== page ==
Dimensions 84 x 118 cm
Material Truck tarpaulin, Hair
Jan Jansen originals Various clogs (1970-1990)
Albert van der Weide has been making drawings, sculptures, installations, photographs and other interdisciplinary projects since 1976. He writes a column for Arnhem aan Zee since 2009.  Has worked as tutor and member of the board from the Gerrit Rietveld Academy in Amsterdam and was a guest lecturer in New York, China and Japan. He was dean from the Academy Minerva, Frank Mohr Instituut an the Academy for Pop Culture in Groningen and head of School Fine Art from the Willem de Kooning Academy in Rotterdam for 12 years.
His desire to create is deeply rooted in his mostly conceptual work. He always works from concrete experiences, which can be clearly seen in his work. It’s based on engagement and research, Albert finds inspiration all around him: ‘the world is my studio’.
Van der Weide’s work is displayed in a rich variety of places, ranging from the Rijksmuseum in Amsterdam to Indonesia, India and China. His work has been included in collections of leading museums, such as the Museum of Modern Art in New York and the Künstlerhaus Bethanien in Berlin. Within Dutch borders, his work can be seen in the Textile Museum in Tilburg, the Gemeentemuseum Den Haag, Museum Arnhem and the Kröller-Müller museum in Otterlo.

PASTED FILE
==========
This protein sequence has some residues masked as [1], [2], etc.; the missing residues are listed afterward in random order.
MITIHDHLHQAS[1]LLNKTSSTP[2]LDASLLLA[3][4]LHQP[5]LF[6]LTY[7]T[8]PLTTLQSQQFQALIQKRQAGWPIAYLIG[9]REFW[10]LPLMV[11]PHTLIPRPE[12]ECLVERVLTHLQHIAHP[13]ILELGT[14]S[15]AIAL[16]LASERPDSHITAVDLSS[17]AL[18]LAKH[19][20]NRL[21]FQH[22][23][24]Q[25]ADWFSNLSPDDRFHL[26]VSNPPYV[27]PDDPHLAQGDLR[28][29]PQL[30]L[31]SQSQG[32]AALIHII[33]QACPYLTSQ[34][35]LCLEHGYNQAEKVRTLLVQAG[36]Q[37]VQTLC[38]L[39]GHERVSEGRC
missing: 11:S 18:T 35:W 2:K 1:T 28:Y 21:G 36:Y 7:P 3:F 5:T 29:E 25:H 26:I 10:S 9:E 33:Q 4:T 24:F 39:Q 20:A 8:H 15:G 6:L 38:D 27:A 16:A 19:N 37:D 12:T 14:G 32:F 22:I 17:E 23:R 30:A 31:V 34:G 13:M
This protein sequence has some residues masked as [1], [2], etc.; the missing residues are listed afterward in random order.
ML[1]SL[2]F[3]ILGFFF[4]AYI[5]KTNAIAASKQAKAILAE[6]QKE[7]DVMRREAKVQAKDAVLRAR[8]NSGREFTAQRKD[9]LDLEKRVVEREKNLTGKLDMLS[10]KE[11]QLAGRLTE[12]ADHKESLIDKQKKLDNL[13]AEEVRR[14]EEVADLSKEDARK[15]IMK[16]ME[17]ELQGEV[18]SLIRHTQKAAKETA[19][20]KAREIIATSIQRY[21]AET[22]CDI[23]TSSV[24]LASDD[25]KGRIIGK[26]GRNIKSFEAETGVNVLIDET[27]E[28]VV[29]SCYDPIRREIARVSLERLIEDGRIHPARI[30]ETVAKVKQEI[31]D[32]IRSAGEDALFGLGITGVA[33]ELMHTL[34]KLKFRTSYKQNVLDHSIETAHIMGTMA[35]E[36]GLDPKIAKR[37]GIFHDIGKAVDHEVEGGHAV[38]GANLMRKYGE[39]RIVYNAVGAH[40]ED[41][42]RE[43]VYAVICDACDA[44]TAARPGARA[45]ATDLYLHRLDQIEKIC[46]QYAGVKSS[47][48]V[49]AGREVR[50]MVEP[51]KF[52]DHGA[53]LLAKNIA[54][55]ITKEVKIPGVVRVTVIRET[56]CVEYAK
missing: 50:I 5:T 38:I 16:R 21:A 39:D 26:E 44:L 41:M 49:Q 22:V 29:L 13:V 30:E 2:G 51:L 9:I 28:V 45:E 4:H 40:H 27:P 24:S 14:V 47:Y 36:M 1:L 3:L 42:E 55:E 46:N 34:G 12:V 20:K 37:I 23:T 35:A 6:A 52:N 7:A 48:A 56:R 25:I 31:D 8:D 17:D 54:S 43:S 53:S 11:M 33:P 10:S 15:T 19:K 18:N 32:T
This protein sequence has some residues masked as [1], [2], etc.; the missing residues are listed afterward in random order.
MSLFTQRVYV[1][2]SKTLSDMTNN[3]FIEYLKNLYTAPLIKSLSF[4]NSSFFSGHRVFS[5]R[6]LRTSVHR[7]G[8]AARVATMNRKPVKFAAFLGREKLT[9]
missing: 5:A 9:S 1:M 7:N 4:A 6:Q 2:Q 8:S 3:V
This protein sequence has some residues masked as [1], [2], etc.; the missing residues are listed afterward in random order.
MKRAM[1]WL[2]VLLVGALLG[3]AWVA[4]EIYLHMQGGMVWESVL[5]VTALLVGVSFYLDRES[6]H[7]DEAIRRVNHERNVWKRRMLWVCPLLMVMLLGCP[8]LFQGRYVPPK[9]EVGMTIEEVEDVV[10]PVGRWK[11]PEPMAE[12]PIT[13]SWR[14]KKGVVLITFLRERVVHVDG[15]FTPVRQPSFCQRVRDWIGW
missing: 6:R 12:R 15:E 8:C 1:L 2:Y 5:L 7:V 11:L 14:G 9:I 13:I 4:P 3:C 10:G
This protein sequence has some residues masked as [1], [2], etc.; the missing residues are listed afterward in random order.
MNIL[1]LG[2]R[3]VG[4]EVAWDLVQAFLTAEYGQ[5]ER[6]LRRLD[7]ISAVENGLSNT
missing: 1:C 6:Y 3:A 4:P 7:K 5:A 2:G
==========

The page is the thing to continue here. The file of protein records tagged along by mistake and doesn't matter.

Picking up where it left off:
To Van der Weide, shoes were both something you interact with on a daily basis for a lifetime yet at the same time something that felt so foreign to him.
His natural curiosity led him to researching shoes in general, which enabled him to distinguish certain areas of shoe design and understand Jansen’s greatness better. The process that followed was very associative: Albert questioned aspects of shoe design. How is a shoe made? How could one define a shoe? What is a shoe if one has never seen a shoe before? What kind of object would it be?
A large part of the artist’s work comes to life while trying and thinking. Van der Weide asked himself: how can I take the functionality out of the shoe whilst leaving the functional appearance intact?
By removing functionality, it becomes autonomous – yet it would have to remain a shoe visually.
Albert took his work outside. Outside Arnhem’s Central railway Station, he placed Jansen’s shoes on the pavement and interacted with bystanders and passers-by. He chose the station as he found it a beautiful metaphor for travelling from A to B.
This is something that is very characteristic to Albert’s work: everything always seems to come together. The moment he sets out to have a conversation, Albert shares his knowledge and receives new information. At the same time, a newspaper article does a deep dive on clogs from the Middle Ages. When he meets Jan Jansen to discuss the project, he is intrigued by the way Jansen handles the shoe: he sees the lifelong experience in his hands. To him, it combined a very practical touch and a mix of love, respect and magic. All these aspects and details are stored in Van der Weide’s mind and come together in the process.
Bit by bit, Van der Weide experiments with how much can be done to the shoe whilst it clearly remains a shoe. In the end, Albert has transformed 10 shoes into autonomous objects, yet succeeded in them being a family of shoes. These shoes are made for thinking.
Back to Top